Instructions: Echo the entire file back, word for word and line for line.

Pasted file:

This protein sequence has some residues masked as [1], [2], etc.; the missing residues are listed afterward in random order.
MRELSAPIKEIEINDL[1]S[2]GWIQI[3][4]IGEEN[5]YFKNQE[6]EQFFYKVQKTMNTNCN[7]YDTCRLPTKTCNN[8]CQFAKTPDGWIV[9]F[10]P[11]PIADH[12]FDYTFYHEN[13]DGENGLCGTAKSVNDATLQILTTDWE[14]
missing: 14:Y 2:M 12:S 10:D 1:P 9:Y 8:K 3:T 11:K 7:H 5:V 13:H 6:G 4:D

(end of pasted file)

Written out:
This protein sequence has some residues masked as [1], [2], etc.; the missing residues are listed afterward in random order.
MRELSAPIKEIEINDL[1]S[2]GWIQI[3][4]IGEEN[5]YFKNQE[6]EQFFYKVQKTMNTNCN[7]YDTCRLPTKTCNN[8]CQFAKTPDGWIV[9]F[10]P[11]PIADH[12]FDYTFYHEN[13]DGENGLCGTAKSVNDATLQILTTDWE[14]
missing: 14:Y 2:M 12:S 10:D 1:P 9:Y 8:K 3:T 11:K 7:H 5:V 13:H 6:G 4:D